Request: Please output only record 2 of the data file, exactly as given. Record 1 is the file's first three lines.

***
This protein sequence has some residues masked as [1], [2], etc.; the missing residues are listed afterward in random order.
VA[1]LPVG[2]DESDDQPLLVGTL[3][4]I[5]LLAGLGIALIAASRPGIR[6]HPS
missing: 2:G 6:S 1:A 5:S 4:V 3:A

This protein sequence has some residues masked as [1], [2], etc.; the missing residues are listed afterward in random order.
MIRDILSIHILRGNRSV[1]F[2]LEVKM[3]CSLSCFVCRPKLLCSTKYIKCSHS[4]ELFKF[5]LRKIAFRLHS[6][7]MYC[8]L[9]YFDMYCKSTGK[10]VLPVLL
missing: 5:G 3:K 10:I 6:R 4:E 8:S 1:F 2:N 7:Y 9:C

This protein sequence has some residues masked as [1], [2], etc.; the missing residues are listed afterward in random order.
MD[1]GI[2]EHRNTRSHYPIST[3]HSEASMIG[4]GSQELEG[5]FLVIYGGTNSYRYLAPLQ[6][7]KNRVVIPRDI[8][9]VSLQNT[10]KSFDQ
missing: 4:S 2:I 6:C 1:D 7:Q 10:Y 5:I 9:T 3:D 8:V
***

This protein sequence has some residues masked as [1], [2], etc.; the missing residues are listed afterward in random order.
MIRDILSIHILRGNRSV[1]F[2]LEVKM[3]CSLSCFVCRPKLLCSTKYIKCSHS[4]ELFKF[5]LRKIAFRLHS[6][7]MYC[8]L[9]YFDMYCKSTGK[10]VLPVLL
missing: 5:G 3:K 10:I 6:R 4:E 8:S 1:F 2:N 7:Y 9:C